Feed DM intake, kg/day






  Broken rice mixture#






  Water spinach












Water spinach intake, % of total DM






Crude protein intake, g/day






# The premix of vitamins, minerals and the methionine were mixed with the broken rice
** P<0.01;
ab Means without letter in common in the same row differ at P<0.05



The pigs given diets containing 0.50 and 0.75% DL-methionine had a higher final weight (P<0.05), and as a consequence, average daily gain was higher (P<0.05) than in those pigs fed with none or the lowest level of DL-methionine in the feed (Table 3; Figure 1). Feed conversion rate, expressed either in DM or crude protein, did not appear to differ among diets (P=0.20). However the analysis of regression revealed a tendency for a linear effect of DL-methionine level on DM conversion (R2 = 0.25; P<0.05) and protein conversion (R2 = 0.19; P<0.09).  These results imply that methionine may be a limiting amino acid in water spinach as claimed by Le Thi Men (1999) and Bui Huy Nhu Phuc (2000). Broken rice is also considered to be deficient in methionine content according to Creswell (1988).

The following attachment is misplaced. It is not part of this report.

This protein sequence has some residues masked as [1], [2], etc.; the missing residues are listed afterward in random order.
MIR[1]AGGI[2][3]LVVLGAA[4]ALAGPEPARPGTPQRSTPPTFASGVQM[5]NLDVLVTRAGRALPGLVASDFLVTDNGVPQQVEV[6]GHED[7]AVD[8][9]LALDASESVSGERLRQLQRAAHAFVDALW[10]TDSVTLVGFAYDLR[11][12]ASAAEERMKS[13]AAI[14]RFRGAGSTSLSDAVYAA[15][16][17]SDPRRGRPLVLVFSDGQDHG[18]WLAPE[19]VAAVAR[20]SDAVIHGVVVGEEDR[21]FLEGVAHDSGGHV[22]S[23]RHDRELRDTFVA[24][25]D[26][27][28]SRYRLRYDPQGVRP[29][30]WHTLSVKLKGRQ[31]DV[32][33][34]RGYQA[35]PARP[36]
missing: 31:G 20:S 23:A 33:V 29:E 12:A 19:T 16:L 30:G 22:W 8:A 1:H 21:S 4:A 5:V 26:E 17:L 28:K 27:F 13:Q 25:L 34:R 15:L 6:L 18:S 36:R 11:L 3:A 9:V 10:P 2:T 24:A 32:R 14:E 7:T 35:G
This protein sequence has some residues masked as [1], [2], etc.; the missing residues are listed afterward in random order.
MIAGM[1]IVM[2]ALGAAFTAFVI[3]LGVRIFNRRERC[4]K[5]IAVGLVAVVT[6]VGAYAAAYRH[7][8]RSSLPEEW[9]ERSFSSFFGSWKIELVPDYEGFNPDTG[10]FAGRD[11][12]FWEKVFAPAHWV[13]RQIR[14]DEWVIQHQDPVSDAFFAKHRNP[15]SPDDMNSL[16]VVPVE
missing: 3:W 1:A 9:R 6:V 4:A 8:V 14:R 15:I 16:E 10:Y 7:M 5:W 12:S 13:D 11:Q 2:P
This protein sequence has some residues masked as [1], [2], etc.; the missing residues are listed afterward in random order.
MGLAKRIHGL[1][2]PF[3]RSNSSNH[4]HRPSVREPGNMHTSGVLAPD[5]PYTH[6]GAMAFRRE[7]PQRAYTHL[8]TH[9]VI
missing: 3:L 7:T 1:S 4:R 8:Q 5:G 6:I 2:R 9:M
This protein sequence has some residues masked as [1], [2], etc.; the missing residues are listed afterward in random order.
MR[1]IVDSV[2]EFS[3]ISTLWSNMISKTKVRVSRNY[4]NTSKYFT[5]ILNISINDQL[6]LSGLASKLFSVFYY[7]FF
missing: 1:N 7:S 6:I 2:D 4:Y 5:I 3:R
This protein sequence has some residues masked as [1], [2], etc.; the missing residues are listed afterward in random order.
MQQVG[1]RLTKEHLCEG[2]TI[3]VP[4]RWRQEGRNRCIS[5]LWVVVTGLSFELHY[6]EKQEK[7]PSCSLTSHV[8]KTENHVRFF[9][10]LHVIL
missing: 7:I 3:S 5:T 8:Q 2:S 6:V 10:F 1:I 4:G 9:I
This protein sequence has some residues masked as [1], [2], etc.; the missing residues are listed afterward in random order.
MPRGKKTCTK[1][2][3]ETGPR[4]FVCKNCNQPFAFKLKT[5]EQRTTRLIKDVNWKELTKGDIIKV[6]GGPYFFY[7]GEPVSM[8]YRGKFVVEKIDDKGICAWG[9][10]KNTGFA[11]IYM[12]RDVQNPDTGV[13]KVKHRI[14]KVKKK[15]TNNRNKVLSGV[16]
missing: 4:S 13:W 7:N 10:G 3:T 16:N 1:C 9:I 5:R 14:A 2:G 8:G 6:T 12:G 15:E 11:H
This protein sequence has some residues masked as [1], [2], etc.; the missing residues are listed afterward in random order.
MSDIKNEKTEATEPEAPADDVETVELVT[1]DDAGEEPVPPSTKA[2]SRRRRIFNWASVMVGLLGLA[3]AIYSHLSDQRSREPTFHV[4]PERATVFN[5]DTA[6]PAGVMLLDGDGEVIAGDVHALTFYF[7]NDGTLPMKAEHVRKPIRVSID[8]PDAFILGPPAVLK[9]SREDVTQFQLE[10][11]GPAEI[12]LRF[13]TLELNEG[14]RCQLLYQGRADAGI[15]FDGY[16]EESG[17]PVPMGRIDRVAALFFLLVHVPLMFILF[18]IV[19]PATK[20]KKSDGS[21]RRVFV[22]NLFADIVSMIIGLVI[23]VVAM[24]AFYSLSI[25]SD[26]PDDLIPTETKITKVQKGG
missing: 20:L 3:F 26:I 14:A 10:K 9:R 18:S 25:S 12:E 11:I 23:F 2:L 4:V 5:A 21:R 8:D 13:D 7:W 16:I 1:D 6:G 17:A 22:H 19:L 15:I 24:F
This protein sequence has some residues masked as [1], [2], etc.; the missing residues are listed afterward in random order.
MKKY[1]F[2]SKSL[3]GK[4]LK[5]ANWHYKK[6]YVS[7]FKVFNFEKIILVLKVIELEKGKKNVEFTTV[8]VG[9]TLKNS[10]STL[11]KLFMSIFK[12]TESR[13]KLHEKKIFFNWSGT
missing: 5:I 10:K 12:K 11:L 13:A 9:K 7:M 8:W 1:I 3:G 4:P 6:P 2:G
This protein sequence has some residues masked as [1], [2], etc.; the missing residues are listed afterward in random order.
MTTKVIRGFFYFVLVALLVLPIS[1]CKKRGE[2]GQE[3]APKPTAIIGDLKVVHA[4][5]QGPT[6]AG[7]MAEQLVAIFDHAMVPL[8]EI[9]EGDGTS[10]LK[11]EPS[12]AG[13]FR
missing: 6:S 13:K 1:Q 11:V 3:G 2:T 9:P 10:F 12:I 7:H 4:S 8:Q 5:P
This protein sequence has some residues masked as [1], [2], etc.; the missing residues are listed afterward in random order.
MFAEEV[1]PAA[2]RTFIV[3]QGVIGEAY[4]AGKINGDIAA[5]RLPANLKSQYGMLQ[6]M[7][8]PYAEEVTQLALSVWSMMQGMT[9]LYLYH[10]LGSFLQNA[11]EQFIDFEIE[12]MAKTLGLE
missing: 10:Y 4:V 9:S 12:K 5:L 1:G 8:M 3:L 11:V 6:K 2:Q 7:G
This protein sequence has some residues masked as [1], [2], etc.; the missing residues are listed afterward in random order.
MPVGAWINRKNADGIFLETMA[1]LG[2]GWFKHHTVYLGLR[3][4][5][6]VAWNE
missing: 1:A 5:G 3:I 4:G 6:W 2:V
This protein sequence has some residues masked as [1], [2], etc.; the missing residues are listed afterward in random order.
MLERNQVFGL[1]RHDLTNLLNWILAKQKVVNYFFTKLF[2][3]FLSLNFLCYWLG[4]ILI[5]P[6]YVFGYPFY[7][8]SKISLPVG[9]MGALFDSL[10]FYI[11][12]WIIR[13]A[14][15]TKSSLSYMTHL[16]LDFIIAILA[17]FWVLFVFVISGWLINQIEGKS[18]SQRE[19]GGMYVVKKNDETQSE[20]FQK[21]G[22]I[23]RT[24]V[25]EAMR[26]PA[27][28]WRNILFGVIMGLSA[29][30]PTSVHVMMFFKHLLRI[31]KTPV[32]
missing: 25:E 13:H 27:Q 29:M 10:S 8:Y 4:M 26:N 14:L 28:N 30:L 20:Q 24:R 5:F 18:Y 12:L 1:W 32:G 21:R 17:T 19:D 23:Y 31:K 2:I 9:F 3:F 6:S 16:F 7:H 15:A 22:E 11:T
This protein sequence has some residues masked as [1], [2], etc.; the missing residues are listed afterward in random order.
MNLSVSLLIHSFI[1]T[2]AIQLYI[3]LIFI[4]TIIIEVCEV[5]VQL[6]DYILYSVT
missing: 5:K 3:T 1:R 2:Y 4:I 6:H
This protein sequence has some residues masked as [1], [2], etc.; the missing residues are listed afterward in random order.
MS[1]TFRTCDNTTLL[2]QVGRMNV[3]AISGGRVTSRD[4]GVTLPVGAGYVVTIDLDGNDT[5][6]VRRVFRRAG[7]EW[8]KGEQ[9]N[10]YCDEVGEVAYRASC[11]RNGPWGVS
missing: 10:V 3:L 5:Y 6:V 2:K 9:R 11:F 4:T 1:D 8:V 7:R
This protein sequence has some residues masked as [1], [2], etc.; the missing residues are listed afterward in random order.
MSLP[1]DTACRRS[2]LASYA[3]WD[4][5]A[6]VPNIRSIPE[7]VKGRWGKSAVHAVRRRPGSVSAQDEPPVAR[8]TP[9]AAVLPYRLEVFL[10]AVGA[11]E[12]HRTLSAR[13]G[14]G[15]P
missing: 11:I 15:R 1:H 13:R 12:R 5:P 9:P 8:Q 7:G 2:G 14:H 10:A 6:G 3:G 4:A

Table 3. Performance traits of pigs fed broken rice and water spinach with graded levels of DL-methionine


DL-methionine, %







Live weight, kg
























Daily gain, g






Feed conversion, kg/kg gain










  Crude protein






* P<0.05; ab Means without letter in common in the same row differ at P<0.05


Figure 1: Relationship between growth rate and level of added DL-methionine


Digestibility indices

Faecal concentration of DM appeared (P=0.10) to be depressed and faecal fresh material and water output increased by increasing levels of DL-methionine in the ration (Table 4), however, this was more logically due to the concomitant increase in intake of water spinach (Table 2). Regression analyses revealed a significant (P<0.05) linear effect of water spinach on  daily output of faecal fresh material (r = 0.53) and water (r = 0.52).


The average values for DM and organic matter digestibility were high (84.7 and 86.6%, respectively) reflecting the high level of broken rice in the feed, which is known to be highly digestible (Farrell and Warren 1982). On the other hand N digestibility (on average 73.8%) was rather low, probably influenced by the inclusion of water spinach in the feed (Le Thi Men 1999).